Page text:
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Tips For The Traveling Executive: Shrinking Differences Between Business & Leisure Travel
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Tips For The Traveling Executive: Shrinking Differences Between Business & Leisure Travel - Executive Leadership Articles

Tips For The Traveling Executive: Shrinking Differences Between Business & Leisure Travel

Executive Leadership Articles

Tips For The Traveling Executive: Shrinking Differences Between Business & Leisure Travel

This modern age of mobility and convenience has had an interesting effect on the relationship between personal lives and professional lives. Once upon a time, if something happened at the office on a weekend, we found out about it on Monday. Now, most of us get work-related emails on our personal phones, so at the very least we come to the office Monday without worrying about surprises. Similarly, thanks to our mobile technology and cloud services, we also keep tabs on all manner of personal business while immersed in our work. Alerts for social media, messages from the kids when school gets out, quick glances at our credit union balances, or the real-time tracking of those shoes we bought as they make their way to our front doors: these instances of personal upkeep in all contexts give us control over our time and awareness we never could have imagined just a few years ago.

Interestingly, the democratization of service and information is having an effect on how people travel for business. We can (and many still do) count on someone in the business office to make arrangements for travel or lodging, but we’re learning that we can easily—and often for less money—make arrangements ourselves according to our preferences and habits. App-controlled services can get us a wide range of room choices, from quaint cottages to opulent timeshares, while ride services and restaurant delivery services give us the autonomy to make plans, and to change them on the fly, from our mobile devices. It cannot come as much of a surprise that many business travelers prefer the same kind of control over their trips as they have when on vacation.

There are all kinds of logistical hurdles a business traveler must leap when craving this kind of experience, especially in larger organizations with all kinds of built-in procedural restrictions to prevent abuse. In this time of transition from old ways to new ways, many may find the benefit not worth the effort, especially when organizations believe there’s nothing wrong with the old ways. But travelers themselves will increasingly expect a business travel experience that approximates a personal travel experience, and it makes sense. If a Lyft from a boutique bed-and-breakfast costs less than a taxi from a business-friendly hotel, and if it makes the traveler happier, the company that cares about the mental well-being of its employees and executives should make it a goal to make changes for accommodating these new trends.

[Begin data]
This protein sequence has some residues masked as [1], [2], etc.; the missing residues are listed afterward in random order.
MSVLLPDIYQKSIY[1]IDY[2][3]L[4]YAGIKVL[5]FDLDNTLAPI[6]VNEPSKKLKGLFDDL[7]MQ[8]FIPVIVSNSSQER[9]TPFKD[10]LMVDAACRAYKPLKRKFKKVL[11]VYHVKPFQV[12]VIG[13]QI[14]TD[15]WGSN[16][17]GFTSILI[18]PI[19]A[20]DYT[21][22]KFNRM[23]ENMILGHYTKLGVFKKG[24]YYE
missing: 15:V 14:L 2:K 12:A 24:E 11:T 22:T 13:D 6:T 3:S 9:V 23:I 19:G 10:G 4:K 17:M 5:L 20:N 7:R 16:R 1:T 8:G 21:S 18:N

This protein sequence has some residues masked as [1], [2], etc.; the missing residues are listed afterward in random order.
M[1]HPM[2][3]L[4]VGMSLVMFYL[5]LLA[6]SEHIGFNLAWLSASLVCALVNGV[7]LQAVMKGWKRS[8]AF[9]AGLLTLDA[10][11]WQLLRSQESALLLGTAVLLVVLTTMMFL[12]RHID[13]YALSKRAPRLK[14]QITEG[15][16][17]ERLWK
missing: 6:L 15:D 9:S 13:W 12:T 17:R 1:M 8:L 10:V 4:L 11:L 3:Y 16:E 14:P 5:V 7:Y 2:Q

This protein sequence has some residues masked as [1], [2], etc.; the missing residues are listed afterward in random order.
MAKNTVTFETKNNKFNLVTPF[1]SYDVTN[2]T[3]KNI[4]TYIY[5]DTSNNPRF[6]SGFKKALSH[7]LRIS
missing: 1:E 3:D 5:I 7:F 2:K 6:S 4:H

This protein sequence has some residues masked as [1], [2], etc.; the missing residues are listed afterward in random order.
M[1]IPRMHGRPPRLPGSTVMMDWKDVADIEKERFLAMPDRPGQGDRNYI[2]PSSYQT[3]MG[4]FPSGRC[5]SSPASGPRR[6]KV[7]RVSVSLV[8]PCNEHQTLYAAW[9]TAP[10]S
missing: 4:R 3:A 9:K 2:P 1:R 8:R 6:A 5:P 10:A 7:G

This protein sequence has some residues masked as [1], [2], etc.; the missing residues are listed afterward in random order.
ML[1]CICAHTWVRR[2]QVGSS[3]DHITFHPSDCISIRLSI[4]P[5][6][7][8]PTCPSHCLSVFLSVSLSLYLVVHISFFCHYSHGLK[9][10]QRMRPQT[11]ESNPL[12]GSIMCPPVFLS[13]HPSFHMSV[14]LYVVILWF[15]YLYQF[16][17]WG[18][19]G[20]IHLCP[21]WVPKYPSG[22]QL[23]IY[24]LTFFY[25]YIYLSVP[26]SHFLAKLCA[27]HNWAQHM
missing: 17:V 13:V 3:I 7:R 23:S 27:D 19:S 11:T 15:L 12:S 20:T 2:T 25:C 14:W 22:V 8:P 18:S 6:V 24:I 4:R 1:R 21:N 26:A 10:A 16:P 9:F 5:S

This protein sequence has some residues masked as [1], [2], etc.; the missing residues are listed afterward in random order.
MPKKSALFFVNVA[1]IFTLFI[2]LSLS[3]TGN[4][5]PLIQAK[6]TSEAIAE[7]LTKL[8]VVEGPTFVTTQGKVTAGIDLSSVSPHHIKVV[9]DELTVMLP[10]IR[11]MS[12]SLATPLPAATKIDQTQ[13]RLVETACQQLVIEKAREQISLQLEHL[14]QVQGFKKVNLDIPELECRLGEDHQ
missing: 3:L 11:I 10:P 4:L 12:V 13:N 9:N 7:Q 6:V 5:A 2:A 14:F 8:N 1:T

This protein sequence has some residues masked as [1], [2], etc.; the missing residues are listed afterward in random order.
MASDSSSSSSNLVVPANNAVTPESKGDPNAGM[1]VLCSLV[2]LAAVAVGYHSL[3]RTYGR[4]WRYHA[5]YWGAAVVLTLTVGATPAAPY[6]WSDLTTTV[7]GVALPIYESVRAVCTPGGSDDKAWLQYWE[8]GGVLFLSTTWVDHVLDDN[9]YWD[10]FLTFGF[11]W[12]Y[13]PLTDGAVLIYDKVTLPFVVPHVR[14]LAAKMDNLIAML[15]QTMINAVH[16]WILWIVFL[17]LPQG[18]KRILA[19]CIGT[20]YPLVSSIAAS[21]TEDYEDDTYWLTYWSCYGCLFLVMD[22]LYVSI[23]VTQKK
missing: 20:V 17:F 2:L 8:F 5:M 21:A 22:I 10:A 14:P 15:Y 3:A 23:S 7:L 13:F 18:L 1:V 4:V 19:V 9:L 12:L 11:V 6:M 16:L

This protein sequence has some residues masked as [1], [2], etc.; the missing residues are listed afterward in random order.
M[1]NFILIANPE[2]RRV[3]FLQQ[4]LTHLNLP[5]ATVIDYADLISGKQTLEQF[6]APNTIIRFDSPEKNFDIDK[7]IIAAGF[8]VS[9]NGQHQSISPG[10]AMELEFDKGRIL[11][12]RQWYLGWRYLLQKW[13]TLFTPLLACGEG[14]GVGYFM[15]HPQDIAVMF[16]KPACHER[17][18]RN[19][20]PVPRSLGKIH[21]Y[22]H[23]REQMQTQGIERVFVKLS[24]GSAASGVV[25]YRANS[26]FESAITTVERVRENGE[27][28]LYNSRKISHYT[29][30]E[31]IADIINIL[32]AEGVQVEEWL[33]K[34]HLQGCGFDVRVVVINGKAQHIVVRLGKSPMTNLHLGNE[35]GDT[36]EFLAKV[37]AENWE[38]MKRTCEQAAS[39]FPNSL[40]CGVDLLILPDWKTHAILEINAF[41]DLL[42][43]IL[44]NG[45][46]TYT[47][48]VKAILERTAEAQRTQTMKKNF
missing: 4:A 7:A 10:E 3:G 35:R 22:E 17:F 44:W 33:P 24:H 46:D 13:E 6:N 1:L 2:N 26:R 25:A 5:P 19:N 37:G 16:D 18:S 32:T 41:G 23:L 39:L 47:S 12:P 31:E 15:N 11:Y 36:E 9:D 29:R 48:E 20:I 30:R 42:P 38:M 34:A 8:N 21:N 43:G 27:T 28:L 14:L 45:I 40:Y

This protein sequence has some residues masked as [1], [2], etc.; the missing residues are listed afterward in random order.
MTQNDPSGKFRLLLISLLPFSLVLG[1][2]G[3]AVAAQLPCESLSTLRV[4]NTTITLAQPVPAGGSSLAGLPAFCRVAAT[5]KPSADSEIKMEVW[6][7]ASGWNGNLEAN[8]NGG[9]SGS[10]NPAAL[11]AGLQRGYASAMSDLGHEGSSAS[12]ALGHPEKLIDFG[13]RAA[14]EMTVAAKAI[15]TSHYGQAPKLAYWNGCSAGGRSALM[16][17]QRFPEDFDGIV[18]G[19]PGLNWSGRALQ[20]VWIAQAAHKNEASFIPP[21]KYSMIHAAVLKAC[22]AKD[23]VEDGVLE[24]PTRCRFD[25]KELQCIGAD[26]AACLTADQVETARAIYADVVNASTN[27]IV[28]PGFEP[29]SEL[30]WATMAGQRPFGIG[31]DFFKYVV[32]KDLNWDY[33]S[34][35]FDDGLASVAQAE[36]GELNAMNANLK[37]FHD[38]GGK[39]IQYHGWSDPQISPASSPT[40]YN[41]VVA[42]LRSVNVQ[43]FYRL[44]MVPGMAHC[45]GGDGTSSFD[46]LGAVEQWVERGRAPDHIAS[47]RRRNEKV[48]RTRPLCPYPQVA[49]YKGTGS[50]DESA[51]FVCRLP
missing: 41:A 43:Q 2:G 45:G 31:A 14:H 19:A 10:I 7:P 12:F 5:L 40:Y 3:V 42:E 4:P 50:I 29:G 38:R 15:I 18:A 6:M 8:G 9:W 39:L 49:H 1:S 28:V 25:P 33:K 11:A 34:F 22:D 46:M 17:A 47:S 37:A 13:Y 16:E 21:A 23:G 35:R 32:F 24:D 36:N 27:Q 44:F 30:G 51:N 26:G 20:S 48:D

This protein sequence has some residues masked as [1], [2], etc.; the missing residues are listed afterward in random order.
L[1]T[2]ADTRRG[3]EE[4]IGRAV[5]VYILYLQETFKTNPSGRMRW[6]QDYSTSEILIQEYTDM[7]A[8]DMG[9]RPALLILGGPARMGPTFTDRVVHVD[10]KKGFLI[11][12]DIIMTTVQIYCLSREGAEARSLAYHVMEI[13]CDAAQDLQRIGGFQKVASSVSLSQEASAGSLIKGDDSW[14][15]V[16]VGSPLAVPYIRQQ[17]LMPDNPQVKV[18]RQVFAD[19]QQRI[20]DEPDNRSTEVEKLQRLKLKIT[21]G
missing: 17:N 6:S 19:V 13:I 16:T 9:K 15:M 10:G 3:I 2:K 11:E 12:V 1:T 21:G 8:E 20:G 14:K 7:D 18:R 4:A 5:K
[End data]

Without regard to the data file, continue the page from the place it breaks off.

Surely, as on-demand app services realize the shift in preferences for business travel, they will make adjustments as well for accommodating it, not only with marketing, but easing the transitions for companies while providing services tailored for business travelers’ needs. Alternately, new services may spring up to fill the gaps: with as many business trips as there are every year, we’re talking about a huge pie with lots of room for new partakers.

Better business through mobile technology has trickled down to better living as well—remember when there was a computer at the office but not one at home? Now we’re seeing how better living through the same technology is leading to better business. The question no longer seems to be whether there will be changes to the way we travel for business, but when.

 

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Tips For The Traveling Executive: Shrinking Differences Between Business & Leisure Travel - Executive Leadership Articles

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